Indian Country Today
Ellison “Tarzan” Brown was not favored to win the Boston Marathon in 1936. Multiple Boston champion Johnny Kelley was. Brown won. And three years later won again, breaking a world record.
Brown, whose Narragansett tribal nickname was Deerfoot, finished with a time of 2:28:51 on his second victory at Boston and represented the U.S. in Hitler’s 1936 Olympics in Berlin alongside the great Jesse Owens.
“He ran like a bat out of hell,” The Boston Globe reported at the time about his second Boston Marathon win.
He became an instant hero to Native people across North America and inspired the name “Heartbreak Hill” to describe the most iconic — and dreaded — section of the Boston Marathon course.
But like other top Indigenous athletes of his era, he struggled greatly with discrimination and marginalization.
Now he and other historic Indigenous runners will be honored at the 125th Boston Marathon on Oct. 11, which unintentionally falls on Indigenous Peoples’ Day. It was canceled last year due to the pandemic and rescheduled from it’s normal date in April because of resurging COVID-19 cases.
The Boston Athletic Association has since apologized and set out to honor Indigenous people in various ways.
Brown’s grandchildren Anna Brown-Jackson and Michael Monroe Sr. will accept a banner on behalf of their family.
“Running and winning the Boston Marathon was something grandpa loved. He had gained another family through the Boston Athletic Association that he always talked about, one that we today are also glad to be a part of,” Brown-Jackson said in an announcement.
Three-time runner up and a former American marathon record holder Patti Catalano Dillon, citizen of the Mi’kmaq tribe, will be the official starter of the Men’s and Women’s Open Races. In 1981, she set a then-American record of 2:27:51.
Onondaga Nation citizen Tom Longboat, 1907 champion, will also be honored.
“It's such an honor to be asked and I'm so humbled and excited to celebrate both aspects of my identity — as a Bostonian and an Indigenous person,” Catalano Dillon said. “The Boston Marathon and the Native community both made me who I am today, and I am delighted to have an opportunity to celebrate them.”
Other actions the association said they will do is working with federal and state recognized tribes on a land acknowledgement to recognize the marathon course travels through Indigenous land, which is the city of Newton, Massachusetts.
Additionally, the association will donate $20,000 to fund Newton’s first ever Indigenous Peoples’ Day Celebration.The state of Massachusetts, however, does not officially recognize Indigenous Peoples’ Day.
The Boston Athletic Association will furthermore donate $10,000 to WINGS of America, an organization that promotes building Native communities and youth by using running initiatives. They have a partnership with the association and Harvard University called the Boston Marathon “Pursuit” Program where they send five high school students to the event. This year Dustin Martin, executive director of the WINGS of America, will be recognized over the race weekend event.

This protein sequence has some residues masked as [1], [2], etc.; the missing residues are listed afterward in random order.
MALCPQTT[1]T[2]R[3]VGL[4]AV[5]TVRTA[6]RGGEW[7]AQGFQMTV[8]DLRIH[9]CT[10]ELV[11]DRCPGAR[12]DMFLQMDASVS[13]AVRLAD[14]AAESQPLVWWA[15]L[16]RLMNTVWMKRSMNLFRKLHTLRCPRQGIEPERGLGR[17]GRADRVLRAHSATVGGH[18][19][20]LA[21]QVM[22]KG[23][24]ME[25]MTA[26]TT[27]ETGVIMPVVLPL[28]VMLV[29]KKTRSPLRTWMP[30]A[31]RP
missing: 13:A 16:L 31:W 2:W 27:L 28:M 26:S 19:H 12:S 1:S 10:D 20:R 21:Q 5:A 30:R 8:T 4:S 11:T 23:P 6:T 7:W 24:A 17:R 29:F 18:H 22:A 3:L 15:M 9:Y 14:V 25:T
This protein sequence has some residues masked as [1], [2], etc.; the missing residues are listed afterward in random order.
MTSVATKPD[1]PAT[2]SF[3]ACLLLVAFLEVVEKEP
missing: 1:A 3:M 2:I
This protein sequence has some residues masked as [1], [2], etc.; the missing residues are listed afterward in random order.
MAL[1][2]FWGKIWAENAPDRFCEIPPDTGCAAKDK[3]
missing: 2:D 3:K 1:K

Painter and muralist Yatika Starr Fields, who is running in support of WINGS of America, will be creating a piece over the weekend at the marathon’s Fan Fest in honor of past and future Indigenous runners of the Boston Marathon.
Present Day Native runners
The association said they will also recognize current Indigenous athletes over the race weekend and on Indigenous Peoples’ Day. The approximate distance is 26.2 miles.
25-year-old Erin Tapahe, Diné, told Boston.com that she plans on doing an honorary jingle dress dance for the runners and those who were affected by COVID-19. She will represent and has since raised about $10,300 for the American Red Cross of Massachusetts.
“Running is a tie to my ancestors and running has always been there for me. It pushes me and helps me be aware of my body, mind, and spirit,” she said.
She said she learned about “power of running as a way of prayer and healing” when she did her kináadla, a Navajo woman coming-of-age ceremony where you run three times a day for four days.
Kyle Sumatzkuku, 25, from the Hopi tribe from the village of Mishongnovi in Second Mesa, Arizona, and Moencopi, Arizona, said he’s been waiting to run in the marathon for two years.
When the pandemic hit and his community was dealing with its effects, he had to slow down his training. At the same time he was working as a food distributor with his friend on the frontlines.
“The community just all united. It kind of opened my eyes knowing that it does take a village to raise a defiant, powerful, it sounds cliche, like a warrior or even a runner, going out and starting his journey and representing all Native Americans,” he said.
And running on Indigenous Peoples’ Day will be a unique experience.
“I’m excited to see other fellow Natives that will be running,” Sumatzkuku said. “For me it’s personally something really powerful and defiant. It shows resiliency, it shows that drive knowing that it’s a special day and we’re all coming into unity.”
He listed many Indigenous runners who’ve inspired him like Ellison Brown and Hopi Olympian runner Louis Tewanima. Now, some people have told him they’re inspired to run in the Boston Marathon because of him.
“I try to pour so much gratitude and humbleness, making sure that they’re on the right path,” he said.
Since he’s arrived in Boston, he’s getting as much rest as possible and continuing to train. He expects it will be “10 times more nerve racking,” but plans to stay connected spiritually and in prayer.
The Associated Press contributed to this report
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